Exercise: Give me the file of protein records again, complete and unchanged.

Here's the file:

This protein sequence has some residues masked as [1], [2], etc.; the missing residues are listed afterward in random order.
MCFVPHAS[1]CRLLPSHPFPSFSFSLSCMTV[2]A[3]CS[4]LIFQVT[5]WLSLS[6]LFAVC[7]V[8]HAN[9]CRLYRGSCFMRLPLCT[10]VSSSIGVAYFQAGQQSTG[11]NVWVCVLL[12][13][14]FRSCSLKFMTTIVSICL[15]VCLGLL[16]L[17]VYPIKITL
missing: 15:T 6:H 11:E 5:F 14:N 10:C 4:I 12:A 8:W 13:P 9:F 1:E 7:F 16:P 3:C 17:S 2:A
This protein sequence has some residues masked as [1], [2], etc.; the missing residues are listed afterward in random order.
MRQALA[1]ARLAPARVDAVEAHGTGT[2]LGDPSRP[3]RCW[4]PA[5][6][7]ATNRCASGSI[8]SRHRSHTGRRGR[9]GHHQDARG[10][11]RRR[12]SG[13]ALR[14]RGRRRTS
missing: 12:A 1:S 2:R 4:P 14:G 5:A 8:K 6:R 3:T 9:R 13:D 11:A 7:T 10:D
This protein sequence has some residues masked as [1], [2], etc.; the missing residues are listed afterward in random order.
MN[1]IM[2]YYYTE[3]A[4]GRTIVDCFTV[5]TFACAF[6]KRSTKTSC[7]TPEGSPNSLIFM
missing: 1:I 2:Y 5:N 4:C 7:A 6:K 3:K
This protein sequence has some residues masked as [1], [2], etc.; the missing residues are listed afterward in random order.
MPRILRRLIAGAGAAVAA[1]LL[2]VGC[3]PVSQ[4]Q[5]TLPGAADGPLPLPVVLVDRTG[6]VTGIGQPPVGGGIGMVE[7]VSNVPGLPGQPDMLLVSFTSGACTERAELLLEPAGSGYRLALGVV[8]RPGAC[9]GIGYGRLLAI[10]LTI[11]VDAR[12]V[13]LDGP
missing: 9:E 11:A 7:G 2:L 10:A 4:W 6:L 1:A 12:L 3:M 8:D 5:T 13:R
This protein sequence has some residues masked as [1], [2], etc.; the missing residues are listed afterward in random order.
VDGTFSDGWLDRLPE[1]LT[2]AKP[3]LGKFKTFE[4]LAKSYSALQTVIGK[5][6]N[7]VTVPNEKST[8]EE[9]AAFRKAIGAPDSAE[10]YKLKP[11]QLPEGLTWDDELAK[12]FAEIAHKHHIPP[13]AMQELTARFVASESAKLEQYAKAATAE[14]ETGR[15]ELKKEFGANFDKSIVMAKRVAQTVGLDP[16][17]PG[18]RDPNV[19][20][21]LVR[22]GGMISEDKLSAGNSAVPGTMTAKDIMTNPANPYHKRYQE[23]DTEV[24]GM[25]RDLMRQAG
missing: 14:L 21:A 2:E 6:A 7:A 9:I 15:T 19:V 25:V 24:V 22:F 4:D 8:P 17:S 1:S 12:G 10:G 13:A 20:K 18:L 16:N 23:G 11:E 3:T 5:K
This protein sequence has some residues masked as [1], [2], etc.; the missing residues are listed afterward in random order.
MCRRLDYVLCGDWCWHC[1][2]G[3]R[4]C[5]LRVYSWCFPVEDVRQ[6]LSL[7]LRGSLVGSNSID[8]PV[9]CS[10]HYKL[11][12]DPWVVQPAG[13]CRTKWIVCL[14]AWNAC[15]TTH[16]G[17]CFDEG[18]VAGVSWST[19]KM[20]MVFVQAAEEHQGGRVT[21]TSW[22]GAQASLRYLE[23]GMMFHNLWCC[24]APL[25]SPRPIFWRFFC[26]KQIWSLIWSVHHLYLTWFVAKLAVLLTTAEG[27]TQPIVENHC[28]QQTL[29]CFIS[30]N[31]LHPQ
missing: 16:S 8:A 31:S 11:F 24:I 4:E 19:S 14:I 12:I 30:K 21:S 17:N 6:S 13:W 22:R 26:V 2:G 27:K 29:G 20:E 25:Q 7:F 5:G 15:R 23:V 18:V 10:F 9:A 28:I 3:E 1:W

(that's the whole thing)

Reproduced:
This protein sequence has some residues masked as [1], [2], etc.; the missing residues are listed afterward in random order.
MCFVPHAS[1]CRLLPSHPFPSFSFSLSCMTV[2]A[3]CS[4]LIFQVT[5]WLSLS[6]LFAVC[7]V[8]HAN[9]CRLYRGSCFMRLPLCT[10]VSSSIGVAYFQAGQQSTG[11]NVWVCVLL[12][13][14]FRSCSLKFMTTIVSICL[15]VCLGLL[16]L[17]VYPIKITL
missing: 15:T 6:H 11:E 5:F 14:N 10:C 4:I 12:A 8:W 13:P 9:F 1:E 7:F 16:P 3:C 17:S 2:A
This protein sequence has some residues masked as [1], [2], etc.; the missing residues are listed afterward in random order.
MRQALA[1]ARLAPARVDAVEAHGTGT[2]LGDPSRP[3]RCW[4]PA[5][6][7]ATNRCASGSI[8]SRHRSHTGRRGR[9]GHHQDARG[10][11]RRR[12]SG[13]ALR[14]RGRRRTS
missing: 12:A 1:S 2:R 4:P 14:G 5:A 8:K 6:R 3:T 9:R 13:D 11:A 7:T 10:D
This protein sequence has some residues masked as [1], [2], etc.; the missing residues are listed afterward in random order.
MN[1]IM[2]YYYTE[3]A[4]GRTIVDCFTV[5]TFACAF[6]KRSTKTSC[7]TPEGSPNSLIFM
missing: 1:I 2:Y 5:N 4:C 7:A 6:K 3:K
This protein sequence has some residues masked as [1], [2], etc.; the missing residues are listed afterward in random order.
MPRILRRLIAGAGAAVAA[1]LL[2]VGC[3]PVSQ[4]Q[5]TLPGAADGPLPLPVVLVDRTG[6]VTGIGQPPVGGGIGMVE[7]VSNVPGLPGQPDMLLVSFTSGACTERAELLLEPAGSGYRLALGVV[8]RPGAC[9]GIGYGRLLAI[10]LTI[11]VDAR[12]V[13]LDGP
missing: 9:E 11:A 7:G 2:L 10:A 4:W 6:L 1:A 12:L 3:M 8:D 5:T 13:R
This protein sequence has some residues masked as [1], [2], etc.; the missing residues are listed afterward in random order.
VDGTFSDGWLDRLPE[1]LT[2]AKP[3]LGKFKTFE[4]LAKSYSALQTVIGK[5][6]N[7]VTVPNEKST[8]EE[9]AAFRKAIGAPDSAE[10]YKLKP[11]QLPEGLTWDDELAK[12]FAEIAHKHHIPP[13]AMQELTARFVASESAKLEQYAKAATAE[14]ETGR[15]ELKKEFGANFDKSIVMAKRVAQTVGLDP[16][17]PG[18]RDPNV[19][20][21]LVR[22]GGMISEDKLSAGNSAVPGTMTAKDIMTNPANPYHKRYQE[23]DTEV[24]GM[25]RDLMRQAG
missing: 14:L 21:A 2:E 6:A 7:A 9:I 15:T 19:V 25:V 24:V 22:F 4:D 8:P 17:S 1:S 12:G 10:G 13:A 20:K 18:L 16:N 23:G 11:E 3:T 5:K
This protein sequence has some residues masked as [1], [2], etc.; the missing residues are listed afterward in random order.
MCRRLDYVLCGDWCWHC[1][2]G[3]R[4]C[5]LRVYSWCFPVEDVRQ[6]LSL[7]LRGSLVGSNSID[8]PV[9]CS[10]HYKL[11][12]DPWVVQPAG[13]CRTKWIVCL[14]AWNAC[15]TTH[16]G[17]CFDEG[18]VAGVSWST[19]KM[20]MVFVQAAEEHQGGRVT[21]TSW[22]GAQASLRYLE[23]GMMFHNLWCC[24]APL[25]SPRPIFWRFFC[26]KQIWSLIWSVHHLYLTWFVAKLAVLLTTAEG[27]TQPIVENHC[28]QQTL[29]CFIS[30]N[31]LHPQ
missing: 16:S 8:A 31:S 11:F 24:I 4:E 19:S 14:I 12:I 30:K 21:S 17:N 6:S 13:W 22:R 26:V 2:G 27:K 29:G 20:E 25:Q 7:F 5:G 15:R 23:V 18:V 10:F 9:A 28:I 3:E 1:W